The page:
Want To Advance Inclusion and Diversity? Don't Just Show the Data. Expose the Data.

By Ernest W. Marshall, Jr.
Nov 29, 2022 11:00 AM ET

Business leaders today know that diverse teams drive smarter, better decisions. How? An emerging body of research indicates that heterogeneous teams spark creativity and challenge our standard ways of thinking, which in turn, strengthens our performance.

According to a recent McKinsey report, companies in the top quartile for gender diversity on executive teams were 25 percent more likely to have above-average profitability than companies in the fourth quartile—up from 21 percent in 2017 and 15 percent in 2014. What’s more, the greater the representation, the higher the likelihood of outperformance. Companies with more than 30 percent women executives were more likely to outperform companies where this percentage ranged from 10 to 30.

"Ensuring you expose, understand and make decisions based on your data and the deeper story it tells will allow you to create the inclusive culture you desire while realizing the powerful benefits of a diverse workforce."

Ernest W. Marshall, Jr., Executive Vice President and Chief Human Resources Officer

Although we may know the potential benefits of building a diverse team, how do we ensure we are on the right path to attracting, developing and retaining one? How can we ensure we intentionally and equitably advance historically underrepresented people? Although the answer may be simple, it takes some finesse: to uncover the story, we must expose our data.

But first, a caution. There’s an art and a science to this. I want to warn you that data alone will never be enough. Though numbers are part of the science, insight from those numbers takes a kind of art—and you need the two together. Raw data alone never tells you everything you need to know. For that, you must peel back the layers.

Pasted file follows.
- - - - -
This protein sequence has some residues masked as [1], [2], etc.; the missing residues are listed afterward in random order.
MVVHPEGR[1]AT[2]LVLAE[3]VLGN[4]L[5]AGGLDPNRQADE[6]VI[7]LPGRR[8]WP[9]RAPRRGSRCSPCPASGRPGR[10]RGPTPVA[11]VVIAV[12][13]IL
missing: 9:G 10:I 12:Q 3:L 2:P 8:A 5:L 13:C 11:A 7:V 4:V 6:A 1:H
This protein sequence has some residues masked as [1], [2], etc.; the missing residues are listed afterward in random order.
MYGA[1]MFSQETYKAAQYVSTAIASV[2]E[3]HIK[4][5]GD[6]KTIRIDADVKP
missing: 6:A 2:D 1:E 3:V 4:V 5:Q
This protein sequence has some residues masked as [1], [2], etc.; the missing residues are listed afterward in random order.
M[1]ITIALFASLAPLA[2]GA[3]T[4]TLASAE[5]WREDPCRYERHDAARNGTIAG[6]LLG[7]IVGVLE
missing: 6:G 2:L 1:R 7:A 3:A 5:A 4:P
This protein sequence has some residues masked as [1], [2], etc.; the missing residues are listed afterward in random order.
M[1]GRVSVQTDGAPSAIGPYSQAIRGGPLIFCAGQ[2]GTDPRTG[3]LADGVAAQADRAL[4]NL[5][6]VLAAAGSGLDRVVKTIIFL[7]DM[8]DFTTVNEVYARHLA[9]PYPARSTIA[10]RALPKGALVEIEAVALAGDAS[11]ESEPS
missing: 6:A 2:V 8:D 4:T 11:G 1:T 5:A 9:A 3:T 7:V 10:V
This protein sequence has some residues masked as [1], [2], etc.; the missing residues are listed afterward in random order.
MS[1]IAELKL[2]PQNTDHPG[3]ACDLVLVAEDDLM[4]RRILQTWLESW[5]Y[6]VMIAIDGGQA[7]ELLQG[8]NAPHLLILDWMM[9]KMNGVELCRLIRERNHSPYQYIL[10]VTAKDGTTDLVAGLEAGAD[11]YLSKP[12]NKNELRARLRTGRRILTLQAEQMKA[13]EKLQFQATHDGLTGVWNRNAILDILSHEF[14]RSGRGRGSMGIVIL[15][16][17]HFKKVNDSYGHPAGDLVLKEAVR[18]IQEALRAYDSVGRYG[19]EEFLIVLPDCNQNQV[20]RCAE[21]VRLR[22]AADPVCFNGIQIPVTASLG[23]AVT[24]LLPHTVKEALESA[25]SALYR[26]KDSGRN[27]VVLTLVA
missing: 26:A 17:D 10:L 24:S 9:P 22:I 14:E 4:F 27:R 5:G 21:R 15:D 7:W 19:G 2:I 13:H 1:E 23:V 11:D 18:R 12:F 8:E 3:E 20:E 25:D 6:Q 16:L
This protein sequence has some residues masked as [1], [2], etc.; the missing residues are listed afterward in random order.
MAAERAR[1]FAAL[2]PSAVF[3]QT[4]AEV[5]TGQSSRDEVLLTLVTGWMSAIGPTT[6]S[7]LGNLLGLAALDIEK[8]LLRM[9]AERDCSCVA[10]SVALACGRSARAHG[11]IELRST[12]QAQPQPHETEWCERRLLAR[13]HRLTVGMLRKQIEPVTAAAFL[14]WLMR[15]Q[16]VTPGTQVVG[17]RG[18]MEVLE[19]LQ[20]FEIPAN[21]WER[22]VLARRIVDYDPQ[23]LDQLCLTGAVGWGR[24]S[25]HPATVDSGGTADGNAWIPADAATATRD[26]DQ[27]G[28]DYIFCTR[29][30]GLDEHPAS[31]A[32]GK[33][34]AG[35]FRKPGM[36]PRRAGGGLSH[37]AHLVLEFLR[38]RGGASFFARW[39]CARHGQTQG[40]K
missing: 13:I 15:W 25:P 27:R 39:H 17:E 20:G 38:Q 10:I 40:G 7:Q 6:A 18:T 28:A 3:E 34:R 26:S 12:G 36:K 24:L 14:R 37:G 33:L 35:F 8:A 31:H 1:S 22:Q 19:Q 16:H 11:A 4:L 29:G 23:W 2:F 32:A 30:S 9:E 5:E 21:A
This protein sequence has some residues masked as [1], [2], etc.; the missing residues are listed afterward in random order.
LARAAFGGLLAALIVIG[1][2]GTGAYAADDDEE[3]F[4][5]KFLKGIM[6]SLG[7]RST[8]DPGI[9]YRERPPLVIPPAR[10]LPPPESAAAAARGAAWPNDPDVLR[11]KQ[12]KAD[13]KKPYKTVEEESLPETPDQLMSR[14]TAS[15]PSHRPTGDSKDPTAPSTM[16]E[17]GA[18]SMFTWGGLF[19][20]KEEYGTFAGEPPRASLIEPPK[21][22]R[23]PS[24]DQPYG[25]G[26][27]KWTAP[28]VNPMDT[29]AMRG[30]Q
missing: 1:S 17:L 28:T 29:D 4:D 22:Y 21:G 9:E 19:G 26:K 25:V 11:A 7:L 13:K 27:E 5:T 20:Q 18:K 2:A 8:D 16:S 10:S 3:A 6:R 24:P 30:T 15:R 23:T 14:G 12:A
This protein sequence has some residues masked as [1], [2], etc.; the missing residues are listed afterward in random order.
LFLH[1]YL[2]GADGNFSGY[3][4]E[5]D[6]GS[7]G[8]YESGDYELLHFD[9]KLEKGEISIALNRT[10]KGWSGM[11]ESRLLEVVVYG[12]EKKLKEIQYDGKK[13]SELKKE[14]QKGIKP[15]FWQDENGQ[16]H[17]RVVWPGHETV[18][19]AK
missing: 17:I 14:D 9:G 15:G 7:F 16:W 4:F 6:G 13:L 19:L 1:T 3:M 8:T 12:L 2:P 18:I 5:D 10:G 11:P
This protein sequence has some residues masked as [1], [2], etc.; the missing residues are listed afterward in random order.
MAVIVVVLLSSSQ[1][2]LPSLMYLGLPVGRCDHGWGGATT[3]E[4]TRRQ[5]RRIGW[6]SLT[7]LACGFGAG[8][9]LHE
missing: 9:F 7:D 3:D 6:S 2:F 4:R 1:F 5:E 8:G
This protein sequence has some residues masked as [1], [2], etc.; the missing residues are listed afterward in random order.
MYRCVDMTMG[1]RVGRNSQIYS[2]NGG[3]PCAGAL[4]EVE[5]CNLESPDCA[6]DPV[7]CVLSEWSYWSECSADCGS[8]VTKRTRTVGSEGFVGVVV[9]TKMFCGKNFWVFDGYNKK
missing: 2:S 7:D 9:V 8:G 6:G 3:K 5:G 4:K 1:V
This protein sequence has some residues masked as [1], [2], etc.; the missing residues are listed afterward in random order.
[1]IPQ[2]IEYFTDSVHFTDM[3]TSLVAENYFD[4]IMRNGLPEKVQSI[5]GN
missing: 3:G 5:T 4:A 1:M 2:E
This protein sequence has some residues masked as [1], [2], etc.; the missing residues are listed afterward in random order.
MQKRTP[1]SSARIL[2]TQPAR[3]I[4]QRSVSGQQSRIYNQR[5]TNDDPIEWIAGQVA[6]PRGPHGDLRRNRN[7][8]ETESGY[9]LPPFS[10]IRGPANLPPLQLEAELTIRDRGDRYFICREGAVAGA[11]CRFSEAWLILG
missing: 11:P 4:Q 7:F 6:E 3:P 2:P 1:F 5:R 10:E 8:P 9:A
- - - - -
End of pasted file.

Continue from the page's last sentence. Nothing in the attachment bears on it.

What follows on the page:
In years past, a company’s leaders or board might have been presented with analytics, percentages and attrition rates of employees to make decisions. Yet, this reporting likely never painted a complete picture for them. The view was obstructed. Think about it; what if you only looked at the growth numbers of your women hires? If you never coupled those figures with those who were leaving, you might have thought your representation was good—because you never factored in those walking out the door. It gets much more complex than that, but you get the point.

To put this into context, at Eaton, we aim to increase the representation of our professional workforce of global women to 40% and U.S. minorities to 34% by 2030. (See Eaton’s 2020 Global Inclusion and Diversity Transparency Report). And to achieve it, we know we must fully understand the barriers and challenges that are getting in our way. So, we’ve made it a practice to look at who we hire and why some may be leaving. We examine things such as pay equity, learning and development opportunities and even the hiring patterns of our interns to make better decisions that strengthen our bench of talent.

Getting here didn’t happen overnight. It took some time and even more planning across the enterprise. As a new CHRO with Eaton just a few years back, I was fortunate to have the flexibility to build a team that had deep data engineering and statistics expertise. And over time, we have methodically moved our organization from pure reporting to delivering insightful data analysis allowing us to introduce intentional and focused solutions. We now have a far more profound understanding of where to direct our efforts to drive sustainable change.

I can also attest that we are now providing our board of directors with what they need to make evidence-based choices affecting our workforce. Better decisions, by the way, which are not just better because of what we are providing them—but because our board is diverse too. Today, more than half of Eaton’s board is comprised of women and U.S. minorities.

I have often said that if business leaders are not intentionally inclusive, they are unintentionally exclusive. If we are not purposeful in driving equity, access and fairness across our companies, we deny it to those who deserve it. Ensuring you expose, understand and make decisions based on your data and the deeper story it tells will allow you to create the inclusive culture you desire while realizing the powerful benefits of a diverse workforce.

By no means are we at the end of our journey. We are not even close. But we are closer to achieving our aspirational goal of becoming a model of inclusion and diversity in our industry than at any other point in Eaton’s history. And we’re better equipped to make the decisions we need to make to get there, with the data we need to help guide us on our way.